Council chiefs have been rapped after it was discovered most of their staff didn’t know the rules about keeping peoples’ data safe.
Following a security breach in March, Falkirk Council was at the centre of a probe by the Information Commissioner’s Office (ICO).
It is understood the inquiry was launched after someone requested information about their child’s school record and was sent the details – along with those belonging to another pupil.
But when the ICO conducted its investigation, it discovered that only one in ten of the local authority’s employes has proper data protection training.
The council holds tens of thousands of pieces of personal information about the 150,000-plus people living within its boundaries, including bank details, criminal records and details of at risk children and vulnerable adults.
But it received a strong warning from the ICO after it was revealed only 11.4 per cent of council employees had completed one or more sections of the authority’s data protection training modules.
Ken Macdonald, assistant commissioner for Scotland said: “The security breach may have only involved one individual but, given the lack of training of council employees, it had the potential to happen again.
“I am therefore pleased that Falkirk Council has committed to improve staff training around data protection.”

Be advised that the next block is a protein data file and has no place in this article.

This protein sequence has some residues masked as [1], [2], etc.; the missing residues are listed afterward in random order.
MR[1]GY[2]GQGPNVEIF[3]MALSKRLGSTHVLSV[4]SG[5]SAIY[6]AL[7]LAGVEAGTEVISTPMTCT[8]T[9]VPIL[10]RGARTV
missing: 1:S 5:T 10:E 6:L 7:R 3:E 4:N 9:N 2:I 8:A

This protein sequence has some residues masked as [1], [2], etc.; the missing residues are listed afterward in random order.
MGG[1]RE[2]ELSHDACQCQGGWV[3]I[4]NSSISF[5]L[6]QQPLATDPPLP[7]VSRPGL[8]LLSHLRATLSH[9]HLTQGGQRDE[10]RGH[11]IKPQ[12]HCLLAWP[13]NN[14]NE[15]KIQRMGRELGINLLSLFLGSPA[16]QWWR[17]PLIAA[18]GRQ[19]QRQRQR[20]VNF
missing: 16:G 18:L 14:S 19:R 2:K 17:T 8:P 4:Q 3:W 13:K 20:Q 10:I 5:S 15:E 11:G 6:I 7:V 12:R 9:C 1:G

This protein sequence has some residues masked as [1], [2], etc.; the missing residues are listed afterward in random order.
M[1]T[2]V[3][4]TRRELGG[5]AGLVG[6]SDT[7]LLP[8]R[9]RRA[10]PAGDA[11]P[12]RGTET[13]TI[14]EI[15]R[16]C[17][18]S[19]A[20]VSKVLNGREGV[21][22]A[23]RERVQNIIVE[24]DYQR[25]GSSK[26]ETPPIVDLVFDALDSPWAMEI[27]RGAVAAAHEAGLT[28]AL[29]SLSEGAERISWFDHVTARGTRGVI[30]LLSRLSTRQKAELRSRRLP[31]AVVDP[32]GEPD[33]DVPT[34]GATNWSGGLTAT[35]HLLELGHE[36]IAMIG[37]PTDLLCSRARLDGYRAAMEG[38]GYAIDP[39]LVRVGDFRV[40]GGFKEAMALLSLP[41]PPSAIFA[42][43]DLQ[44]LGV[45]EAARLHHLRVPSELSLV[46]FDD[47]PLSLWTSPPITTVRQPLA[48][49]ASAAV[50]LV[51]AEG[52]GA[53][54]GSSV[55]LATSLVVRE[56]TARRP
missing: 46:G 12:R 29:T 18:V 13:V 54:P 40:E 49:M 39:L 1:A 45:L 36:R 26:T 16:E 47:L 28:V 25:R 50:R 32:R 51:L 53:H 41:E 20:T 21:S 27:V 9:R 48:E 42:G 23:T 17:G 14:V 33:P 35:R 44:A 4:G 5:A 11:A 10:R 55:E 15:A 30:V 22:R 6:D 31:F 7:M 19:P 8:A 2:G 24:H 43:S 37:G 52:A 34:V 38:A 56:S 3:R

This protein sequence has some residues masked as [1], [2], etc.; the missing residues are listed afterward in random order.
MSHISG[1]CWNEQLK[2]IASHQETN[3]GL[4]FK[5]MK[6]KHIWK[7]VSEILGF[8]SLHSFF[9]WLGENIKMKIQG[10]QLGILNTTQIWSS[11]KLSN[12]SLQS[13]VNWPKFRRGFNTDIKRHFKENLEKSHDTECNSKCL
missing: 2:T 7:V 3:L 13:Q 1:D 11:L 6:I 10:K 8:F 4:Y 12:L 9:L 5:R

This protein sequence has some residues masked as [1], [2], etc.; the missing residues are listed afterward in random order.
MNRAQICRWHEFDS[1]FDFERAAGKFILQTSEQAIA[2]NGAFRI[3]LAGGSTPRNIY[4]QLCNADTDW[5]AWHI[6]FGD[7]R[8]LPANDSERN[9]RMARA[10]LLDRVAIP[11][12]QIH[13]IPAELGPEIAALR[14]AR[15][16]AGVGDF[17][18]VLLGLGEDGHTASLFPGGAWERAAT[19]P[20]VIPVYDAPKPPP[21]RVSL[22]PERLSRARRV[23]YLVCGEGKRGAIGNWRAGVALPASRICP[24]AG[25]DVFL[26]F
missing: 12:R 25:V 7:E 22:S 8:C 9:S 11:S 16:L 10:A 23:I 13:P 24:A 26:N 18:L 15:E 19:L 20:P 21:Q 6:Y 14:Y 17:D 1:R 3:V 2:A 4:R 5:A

Mary Pitcaithly, council chief executive, has now signed the undertaking saying the local authority is committed to ensuring personal data is processed in accordance with the Data Protection Act and that staff will be trained in how to ensure this happens.
However, Councillor Cecil Meiklejohn, leader of the SNP opposition, said she had been made aware of a further breach in relation to an Freedom of Information request made to housing services about neighbour complaints.
She said: “This is a major issue. People have the right to access personal information more and more but it needs to be treated in a very sensitive way.
“As an authority we should be doing everything to ensure these kind of mistakes don’t happen.”
A Falkirk Council spokesperson said: “We take our duties under the Data Protection Act seriously and have agreed a way forward with the Information Commissioner to improve our compliance.”